We began with an 18-minute presentation – which I have shared above — by the inimitable Gregorio Luke, who brilliantly summarized the achievements of the three iconic embodiments of Mexican mural artistry: Diego Rivera, Jose Clemente Orozco, and David Alfaro Siqueiros. As Gregorio notes, their art espoused views both aligned with the state and critical of it. But all three practiced a popular, populist, public art bristling with hortatory political content.

Of Rivera, Gregorio states, ‘”Never before had an artist been able to [so] change the way Mexico saw itself and how Mexico was seen by the rest of the world.” If Rivera swung from the left, Orozco’s was a critical voice mistrustful of all ideologies, for whom the swastika, the hammer and sickle, and the cross were quite visibly consigned to “the same trashcan.”

I especially recommend Luke’s riveting treatment of Siqueiros, a Communist who notoriously attempted to kill Leon Trotsky. He was also “one of the most influential artists in the United States, even though nobody knows that.” Gregorio is referring not only to Sequeiros’s tutelage of Jackson Pollack, but his influence on the heroically proportioned renderings of proletarian heroes by Marvel Comics and Walt Disney. He was also the victim of a “deliberate [US] policy to destroy the Mexican school of art.” He denounced modernists for whom visual art became an “intellectual game between artists and wealthy collectors.”

In our chat, John Tutino memorably argued that the Mexican muralists were part of a centuries-old tradition of instructive public art beginning with the art and artifacts of the Mexican Catholic Church. The entire conversation dramatized disparities in the role of the artist in Mexico versus the US. It is no wonder that Aaron Copland, upon discovering Mexico in the thirties, wrote: “I was a little envious of the opportunity composers have to serve their country in a musical way. When one has done that, one can compose with real joy. Here in the U.S. A. we composers have no possibility of directing the musical affairs of the nation – on the contrary, I have the impression that more and more we are working in a vacuum.” Two decades later, William Faulkner opined that “the artist has no more actual place in the American culture of today than he has in the American economy of today, no place at all in the warp and woof, the thews and sinews, the mosaic of the American dream.” As President Kennedy said: “It may be different elsewhere.”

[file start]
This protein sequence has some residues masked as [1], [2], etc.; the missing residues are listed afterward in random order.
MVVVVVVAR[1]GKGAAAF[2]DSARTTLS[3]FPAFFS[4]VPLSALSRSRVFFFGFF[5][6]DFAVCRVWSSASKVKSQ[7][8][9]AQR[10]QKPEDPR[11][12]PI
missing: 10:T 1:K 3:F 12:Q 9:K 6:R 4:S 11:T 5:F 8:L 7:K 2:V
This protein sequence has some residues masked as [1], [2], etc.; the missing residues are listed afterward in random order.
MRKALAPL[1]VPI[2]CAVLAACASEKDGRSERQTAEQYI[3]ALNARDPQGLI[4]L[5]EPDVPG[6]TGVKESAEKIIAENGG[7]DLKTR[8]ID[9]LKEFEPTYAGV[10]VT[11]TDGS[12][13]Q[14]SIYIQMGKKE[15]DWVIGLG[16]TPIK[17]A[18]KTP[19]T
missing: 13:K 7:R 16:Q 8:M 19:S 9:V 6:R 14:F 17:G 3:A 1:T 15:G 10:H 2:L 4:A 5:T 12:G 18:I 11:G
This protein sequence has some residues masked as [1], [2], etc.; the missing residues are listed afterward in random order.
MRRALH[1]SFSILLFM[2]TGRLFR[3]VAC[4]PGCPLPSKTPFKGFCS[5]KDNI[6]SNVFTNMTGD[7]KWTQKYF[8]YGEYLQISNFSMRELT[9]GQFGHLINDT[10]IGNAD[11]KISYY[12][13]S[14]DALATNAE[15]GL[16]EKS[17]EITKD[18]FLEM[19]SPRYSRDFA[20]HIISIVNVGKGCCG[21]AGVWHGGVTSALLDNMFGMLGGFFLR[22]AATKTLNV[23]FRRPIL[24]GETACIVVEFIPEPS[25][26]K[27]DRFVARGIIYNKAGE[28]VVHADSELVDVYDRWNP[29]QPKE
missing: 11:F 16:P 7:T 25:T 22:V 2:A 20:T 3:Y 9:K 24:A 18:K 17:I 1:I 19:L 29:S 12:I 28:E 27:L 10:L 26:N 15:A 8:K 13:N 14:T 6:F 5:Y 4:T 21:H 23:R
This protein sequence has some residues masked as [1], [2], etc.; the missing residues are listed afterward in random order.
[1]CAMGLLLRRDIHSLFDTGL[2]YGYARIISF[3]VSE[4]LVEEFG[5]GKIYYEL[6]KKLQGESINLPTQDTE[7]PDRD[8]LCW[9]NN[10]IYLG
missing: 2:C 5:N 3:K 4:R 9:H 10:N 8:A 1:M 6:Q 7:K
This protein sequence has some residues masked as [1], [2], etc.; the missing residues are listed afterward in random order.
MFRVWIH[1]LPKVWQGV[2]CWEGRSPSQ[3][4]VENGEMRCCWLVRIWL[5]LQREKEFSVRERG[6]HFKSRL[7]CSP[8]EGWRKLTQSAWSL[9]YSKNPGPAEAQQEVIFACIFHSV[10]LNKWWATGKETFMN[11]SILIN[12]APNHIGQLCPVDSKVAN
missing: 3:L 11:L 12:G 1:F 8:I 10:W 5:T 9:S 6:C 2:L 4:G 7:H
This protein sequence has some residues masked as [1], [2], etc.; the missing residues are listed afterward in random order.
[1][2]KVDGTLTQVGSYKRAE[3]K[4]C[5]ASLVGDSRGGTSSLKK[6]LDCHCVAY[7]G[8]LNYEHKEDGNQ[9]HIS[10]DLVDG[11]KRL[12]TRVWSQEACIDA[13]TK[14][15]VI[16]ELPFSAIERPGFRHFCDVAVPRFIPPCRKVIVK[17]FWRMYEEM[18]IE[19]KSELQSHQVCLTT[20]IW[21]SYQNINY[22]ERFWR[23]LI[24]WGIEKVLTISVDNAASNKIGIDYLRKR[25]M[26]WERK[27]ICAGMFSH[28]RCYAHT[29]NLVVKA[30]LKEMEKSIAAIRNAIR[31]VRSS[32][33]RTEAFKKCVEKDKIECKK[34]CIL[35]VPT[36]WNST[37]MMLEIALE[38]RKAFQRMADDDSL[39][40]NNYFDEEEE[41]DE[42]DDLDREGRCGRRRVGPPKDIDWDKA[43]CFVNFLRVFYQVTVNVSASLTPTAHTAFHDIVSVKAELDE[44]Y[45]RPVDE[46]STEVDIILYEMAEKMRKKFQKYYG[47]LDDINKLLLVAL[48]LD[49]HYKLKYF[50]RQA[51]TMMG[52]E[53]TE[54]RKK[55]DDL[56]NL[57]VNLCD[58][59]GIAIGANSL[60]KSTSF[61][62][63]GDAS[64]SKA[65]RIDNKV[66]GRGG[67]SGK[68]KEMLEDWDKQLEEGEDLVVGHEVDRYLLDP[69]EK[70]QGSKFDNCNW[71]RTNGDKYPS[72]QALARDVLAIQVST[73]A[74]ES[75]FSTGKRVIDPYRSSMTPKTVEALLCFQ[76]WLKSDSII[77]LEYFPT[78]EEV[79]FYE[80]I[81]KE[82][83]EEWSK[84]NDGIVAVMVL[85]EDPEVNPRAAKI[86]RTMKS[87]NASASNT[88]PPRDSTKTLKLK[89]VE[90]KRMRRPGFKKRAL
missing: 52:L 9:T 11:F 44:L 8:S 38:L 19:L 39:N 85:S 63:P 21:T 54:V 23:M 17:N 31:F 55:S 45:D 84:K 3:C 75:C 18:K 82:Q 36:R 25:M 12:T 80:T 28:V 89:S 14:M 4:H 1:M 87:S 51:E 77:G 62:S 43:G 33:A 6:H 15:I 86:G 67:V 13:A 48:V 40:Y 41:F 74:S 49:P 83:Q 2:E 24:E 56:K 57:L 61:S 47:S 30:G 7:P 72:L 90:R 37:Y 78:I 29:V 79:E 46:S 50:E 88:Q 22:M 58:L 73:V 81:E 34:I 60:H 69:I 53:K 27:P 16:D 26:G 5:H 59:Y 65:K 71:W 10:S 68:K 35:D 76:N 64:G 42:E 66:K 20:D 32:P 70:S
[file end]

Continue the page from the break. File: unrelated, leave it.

I explored the vexed relationship between the arts and the American national experience in a couple of earlier More than Music blogs:

“The Arts in America — Is the Pandemic a Perfect Storm?” — click here

“The New Deal, the Arts, and Race” — click here

More than Music will return to this topic when we consider Copland the populist in November. Coming up next: “Dvorak’s New World Symphony — A Lens on the American Experience of Race” (streaming September 13). The sequel zoom chat on September 23 will incude comments from students at Howard University, where More than Music films are being used in remote classroom instruction — to sign up for the chat, register here.

PostClassical Ensemble’s More than Music films, and related blogs, may be accessed here.

More than Music is PCE’s distinctive response to the pandemic. Rather than streaming concerts, we are turning our past concerts, CDs, and DVDs into documentary films. This initiative comes easily, because our concerts are cross-disciplinary and tell stories. That orchestras should behave as “humanities institutions” (as museums do) is my diehard conviction, and never more so than today.

an ArtsJournal blog